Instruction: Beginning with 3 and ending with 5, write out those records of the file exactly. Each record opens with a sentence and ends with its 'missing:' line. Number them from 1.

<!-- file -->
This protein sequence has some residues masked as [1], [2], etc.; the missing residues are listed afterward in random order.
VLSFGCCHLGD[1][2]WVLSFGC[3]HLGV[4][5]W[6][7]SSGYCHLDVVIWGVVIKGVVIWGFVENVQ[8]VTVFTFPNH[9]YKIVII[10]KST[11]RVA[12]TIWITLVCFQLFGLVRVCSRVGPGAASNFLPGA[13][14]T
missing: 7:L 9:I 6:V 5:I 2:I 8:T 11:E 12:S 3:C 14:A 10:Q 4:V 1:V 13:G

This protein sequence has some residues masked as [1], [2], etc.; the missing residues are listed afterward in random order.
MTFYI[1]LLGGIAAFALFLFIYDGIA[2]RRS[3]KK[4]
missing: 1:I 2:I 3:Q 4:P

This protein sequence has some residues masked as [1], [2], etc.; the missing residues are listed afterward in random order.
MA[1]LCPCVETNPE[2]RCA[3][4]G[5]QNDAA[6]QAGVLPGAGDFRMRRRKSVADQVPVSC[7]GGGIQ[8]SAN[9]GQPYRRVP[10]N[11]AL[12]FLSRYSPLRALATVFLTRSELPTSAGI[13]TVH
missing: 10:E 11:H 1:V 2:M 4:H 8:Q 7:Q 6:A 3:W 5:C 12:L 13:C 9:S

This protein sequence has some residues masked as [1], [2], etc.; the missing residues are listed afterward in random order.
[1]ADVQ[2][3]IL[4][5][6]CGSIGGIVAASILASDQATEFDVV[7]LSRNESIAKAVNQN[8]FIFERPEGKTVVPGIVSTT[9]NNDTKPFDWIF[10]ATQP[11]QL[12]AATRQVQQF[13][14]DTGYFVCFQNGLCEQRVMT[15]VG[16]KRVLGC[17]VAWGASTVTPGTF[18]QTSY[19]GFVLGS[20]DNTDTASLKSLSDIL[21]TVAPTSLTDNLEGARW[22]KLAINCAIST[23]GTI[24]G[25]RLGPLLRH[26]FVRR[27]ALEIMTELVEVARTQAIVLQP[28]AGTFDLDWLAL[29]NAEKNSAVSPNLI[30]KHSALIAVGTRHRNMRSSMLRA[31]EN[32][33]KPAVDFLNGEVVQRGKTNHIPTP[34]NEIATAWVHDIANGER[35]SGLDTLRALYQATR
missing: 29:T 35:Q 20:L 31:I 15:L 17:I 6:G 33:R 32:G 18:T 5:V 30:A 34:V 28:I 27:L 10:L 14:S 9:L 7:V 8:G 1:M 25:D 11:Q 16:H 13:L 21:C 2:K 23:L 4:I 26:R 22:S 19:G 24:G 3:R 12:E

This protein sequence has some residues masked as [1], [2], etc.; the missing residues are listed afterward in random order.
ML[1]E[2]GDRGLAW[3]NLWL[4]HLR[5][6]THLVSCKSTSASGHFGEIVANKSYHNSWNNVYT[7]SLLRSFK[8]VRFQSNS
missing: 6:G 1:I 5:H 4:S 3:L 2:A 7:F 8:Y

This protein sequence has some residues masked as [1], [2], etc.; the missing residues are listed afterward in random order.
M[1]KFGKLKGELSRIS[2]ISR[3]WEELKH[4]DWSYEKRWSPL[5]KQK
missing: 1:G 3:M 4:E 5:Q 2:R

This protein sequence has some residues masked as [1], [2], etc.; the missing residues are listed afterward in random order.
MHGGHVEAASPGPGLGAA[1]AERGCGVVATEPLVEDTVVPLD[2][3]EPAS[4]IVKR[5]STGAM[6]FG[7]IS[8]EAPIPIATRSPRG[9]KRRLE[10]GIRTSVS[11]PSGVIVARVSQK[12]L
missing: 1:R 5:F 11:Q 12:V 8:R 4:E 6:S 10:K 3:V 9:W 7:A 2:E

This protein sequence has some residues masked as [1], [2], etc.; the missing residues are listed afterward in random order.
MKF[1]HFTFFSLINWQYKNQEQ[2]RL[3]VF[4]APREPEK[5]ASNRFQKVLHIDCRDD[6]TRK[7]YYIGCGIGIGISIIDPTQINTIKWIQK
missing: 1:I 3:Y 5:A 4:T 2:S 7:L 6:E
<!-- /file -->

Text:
This protein sequence has some residues masked as [1], [2], etc.; the missing residues are listed afterward in random order.
MA[1]LCPCVETNPE[2]RCA[3][4]G[5]QNDAA[6]QAGVLPGAGDFRMRRRKSVADQVPVSC[7]GGGIQ[8]SAN[9]GQPYRRVP[10]N[11]AL[12]FLSRYSPLRALATVFLTRSELPTSAGI[13]TVH
missing: 10:E 11:H 1:V 2:M 4:H 8:Q 7:Q 6:A 3:W 5:C 12:L 13:C 9:S

This protein sequence has some residues masked as [1], [2], etc.; the missing residues are listed afterward in random order.
[1]ADVQ[2][3]IL[4][5][6]CGSIGGIVAASILASDQATEFDVV[7]LSRNESIAKAVNQN[8]FIFERPEGKTVVPGIVSTT[9]NNDTKPFDWIF[10]ATQP[11]QL[12]AATRQVQQF[13][14]DTGYFVCFQNGLCEQRVMT[15]VG[16]KRVLGC[17]VAWGASTVTPGTF[18]QTSY[19]GFVLGS[20]DNTDTASLKSLSDIL[21]TVAPTSLTDNLEGARW[22]KLAINCAIST[23]GTI[24]G[25]RLGPLLRH[26]FVRR[27]ALEIMTELVEVARTQAIVLQP[28]AGTFDLDWLAL[29]NAEKNSAVSPNLI[30]KHSALIAVGTRHRNMRSSMLRA[31]EN[32][33]KPAVDFLNGEVVQRGKTNHIPTP[34]NEIATAWVHDIANGER[35]SGLDTLRALYQATR
missing: 29:T 35:Q 20:L 31:I 15:L 17:I 6:G 33:R 32:G 18:T 5:V 30:A 34:V 28:I 27:L 10:L 14:S 9:L 7:V 8:G 1:M 25:D 11:Q 16:H 13:L 21:C 2:K 23:L 4:I 26:R 22:S 19:G 24:G 3:R 12:E

This protein sequence has some residues masked as [1], [2], etc.; the missing residues are listed afterward in random order.
ML[1]E[2]GDRGLAW[3]NLWL[4]HLR[5][6]THLVSCKSTSASGHFGEIVANKSYHNSWNNVYT[7]SLLRSFK[8]VRFQSNS
missing: 6:G 1:I 5:H 4:S 3:L 2:A 7:F 8:Y